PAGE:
## Post-init processing#

When dataclass generates the `__init__` method, internally it’ll call `_post_init__` method. You can add additional processing in the `__post_init__` method. Here, I’ve added another attribute `tup` that returns the cartesian point as a tuple.

``````from dataclasses import dataclass

@dataclass
class CartesianPoint:
x: float
y: float
z: float

def __post_init__(self):
self.tup = (self.x, self.y, self.z)

# checking the tuple
point = CartesianPoint(4, 5, 6)
print(point.tup)
``````
``````>>> (4, 5, 6)
``````

## Refactoring the CartesianPoint class#

The feature rich original `CartesianPoint` looks something like this:

``````import math

class CartesianPoint:
"""Immutable Cartesian point class.
Although mathematically incorrect,
for demonstration purpose, all the
comparisons are done based on
the first field only."""

def __init__(self, x, y, z):
self.x = x
self.y = y
self.z = z

def __repr__(self):
"""Print the instance neatly."""

return f"CartesianPoint(x = {self.x}, y = {self.y}, z = {self.z})"

def __eq__(self, other):
"Checks if equal."

return self.x == other.x

def __nq__(self, other):
"""Checks non equality."""

return self.x != other.x

def __gt__(self, other):
"""Checks if greater than."""

return self.x > other.x

def __ge__(self, other):
"""Checks if greater than or equal."""

return self.x >= other.x

def __lt__(self, other):
"""Checks if less than."""

return self.x < other.x

def __le__(self, other):
"""Checks if less than or equal."""

return self.x <= other.x

def __hash__(self):
"""Make the instances hashable."""
return hash(self)

def dist(self):
"""Finds distance of point from origin."""

return math.sqrt(self.x**2 + self.y**2 + self.z**2)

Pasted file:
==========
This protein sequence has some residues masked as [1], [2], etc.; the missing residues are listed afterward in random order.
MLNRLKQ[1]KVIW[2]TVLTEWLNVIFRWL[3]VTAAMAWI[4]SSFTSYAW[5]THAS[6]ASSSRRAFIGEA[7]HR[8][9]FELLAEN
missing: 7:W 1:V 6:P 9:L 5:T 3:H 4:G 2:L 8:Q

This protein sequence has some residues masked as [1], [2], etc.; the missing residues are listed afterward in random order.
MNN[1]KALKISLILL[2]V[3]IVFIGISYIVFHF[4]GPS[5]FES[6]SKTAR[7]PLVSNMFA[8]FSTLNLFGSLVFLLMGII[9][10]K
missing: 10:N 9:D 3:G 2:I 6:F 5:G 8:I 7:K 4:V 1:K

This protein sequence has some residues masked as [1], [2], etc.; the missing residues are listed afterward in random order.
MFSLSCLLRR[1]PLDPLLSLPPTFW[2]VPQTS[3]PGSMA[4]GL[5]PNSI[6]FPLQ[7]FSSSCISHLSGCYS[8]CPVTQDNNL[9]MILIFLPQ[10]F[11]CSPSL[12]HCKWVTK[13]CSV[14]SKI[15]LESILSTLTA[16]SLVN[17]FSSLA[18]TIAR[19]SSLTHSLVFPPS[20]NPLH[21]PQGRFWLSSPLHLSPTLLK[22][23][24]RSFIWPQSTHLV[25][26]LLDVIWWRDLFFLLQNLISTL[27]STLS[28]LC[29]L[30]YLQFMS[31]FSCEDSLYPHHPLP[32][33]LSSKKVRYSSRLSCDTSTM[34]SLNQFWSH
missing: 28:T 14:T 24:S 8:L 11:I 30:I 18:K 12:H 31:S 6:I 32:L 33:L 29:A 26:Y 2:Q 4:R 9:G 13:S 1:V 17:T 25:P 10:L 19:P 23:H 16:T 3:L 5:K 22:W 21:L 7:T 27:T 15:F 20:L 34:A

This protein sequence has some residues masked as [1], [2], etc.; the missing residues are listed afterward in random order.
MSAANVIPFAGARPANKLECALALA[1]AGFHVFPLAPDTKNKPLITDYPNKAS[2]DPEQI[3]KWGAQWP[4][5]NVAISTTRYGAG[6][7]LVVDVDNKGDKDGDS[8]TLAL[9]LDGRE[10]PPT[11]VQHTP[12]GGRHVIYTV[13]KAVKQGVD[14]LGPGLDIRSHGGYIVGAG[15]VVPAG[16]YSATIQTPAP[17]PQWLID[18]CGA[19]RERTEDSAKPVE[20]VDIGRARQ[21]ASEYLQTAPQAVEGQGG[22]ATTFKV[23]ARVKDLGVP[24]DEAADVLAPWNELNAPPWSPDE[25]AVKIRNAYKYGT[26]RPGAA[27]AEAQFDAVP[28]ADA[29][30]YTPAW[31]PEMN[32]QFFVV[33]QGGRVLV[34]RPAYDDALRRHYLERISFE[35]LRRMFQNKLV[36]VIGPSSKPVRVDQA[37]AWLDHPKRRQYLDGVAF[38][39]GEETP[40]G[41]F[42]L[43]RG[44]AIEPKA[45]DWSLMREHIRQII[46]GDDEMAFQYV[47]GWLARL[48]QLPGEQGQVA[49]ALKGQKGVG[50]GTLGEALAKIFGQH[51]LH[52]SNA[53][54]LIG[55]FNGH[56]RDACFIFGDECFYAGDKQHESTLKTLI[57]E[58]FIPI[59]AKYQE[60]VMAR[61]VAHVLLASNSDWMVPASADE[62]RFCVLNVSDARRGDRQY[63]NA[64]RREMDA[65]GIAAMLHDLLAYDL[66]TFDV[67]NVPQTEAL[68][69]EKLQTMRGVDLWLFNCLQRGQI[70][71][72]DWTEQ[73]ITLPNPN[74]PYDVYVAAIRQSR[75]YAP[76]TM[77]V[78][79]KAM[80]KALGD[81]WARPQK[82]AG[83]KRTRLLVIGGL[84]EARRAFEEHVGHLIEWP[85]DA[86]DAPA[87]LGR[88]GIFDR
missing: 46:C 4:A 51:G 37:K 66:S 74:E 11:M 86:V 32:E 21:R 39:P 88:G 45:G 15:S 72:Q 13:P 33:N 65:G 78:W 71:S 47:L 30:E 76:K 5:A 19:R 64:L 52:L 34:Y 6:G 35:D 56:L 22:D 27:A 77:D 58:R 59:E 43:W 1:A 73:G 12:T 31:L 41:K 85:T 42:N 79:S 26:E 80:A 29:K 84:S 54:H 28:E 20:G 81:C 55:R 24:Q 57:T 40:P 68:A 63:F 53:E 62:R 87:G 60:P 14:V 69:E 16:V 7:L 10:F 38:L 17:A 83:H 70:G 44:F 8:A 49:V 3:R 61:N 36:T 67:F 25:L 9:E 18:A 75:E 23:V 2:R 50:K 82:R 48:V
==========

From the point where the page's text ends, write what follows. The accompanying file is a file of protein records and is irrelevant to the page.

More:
``````

Let’s see the class in action:

``````# create multiple instances of the class
a = CartesianPoint(1, 2, 3)
b = CartesianPoint(1, 3, 3)
c = CartesianPoint(0, 3, 5)
d = CartesianPoint(5, 6, 7)

# checking the __repr__ method
print(a)

# checking the __eq__ method
print(a == b)

# checking the __nq__ method
print(a != c)

# checking the __ge__ method
print(b >= d)

# checking the __lt__ method
print(c < a)

# checking __hash__ and __dist__ method
print({f"{a}": a.dist()})
``````
``````CartesianPoint(x = 1, y = 2, z = 3)
True
True
False
True
{'CartesianPoint(x = 1, y = 2, z = 3)': 3.7416573867739413}
``````

Below is the same class refactored using dataclass.

``````from dataclasses import dataclass, field

@dataclass(unsafe_hash=True, order=True)
class CartesianPoint:
"""Immutable Cartesian point class.
Although mathematically incorrect,
for demonstration purpose, all the
comparisons are done based on
the first field only."""

x: float
y: float = field(compare=False)
z: float = field(compare=False)

def dist(self):
"""Finds distance of point from origin."""

return math.sqrt(self.x**2 + self.y**2 + self.z**2)
``````

Use this class like before.

``````# create multiple instances of the class
a = CartesianPoint(1, 2, 3)
b = CartesianPoint(1, 3, 3)
c = CartesianPoint(0, 3, 5)
d = CartesianPoint(5, 6, 7)

# checking the __repr__ method
print(a)

# checking the __eq__ method
print(a == b)

# checking the __nq__ method
print(a != c)

# checking the __ge__ method
print(b >= d)

# checking the __lt__ method
print(c < a)

# checking __hash__ and __dist__ method
print({f"{a}": a.dist()})
``````
``````CartesianPoint(x=1, y=2, z=3)
True
True
False
True
{'CartesianPoint(x=1, y=2, z=3)': 3.7416573867739413}
``````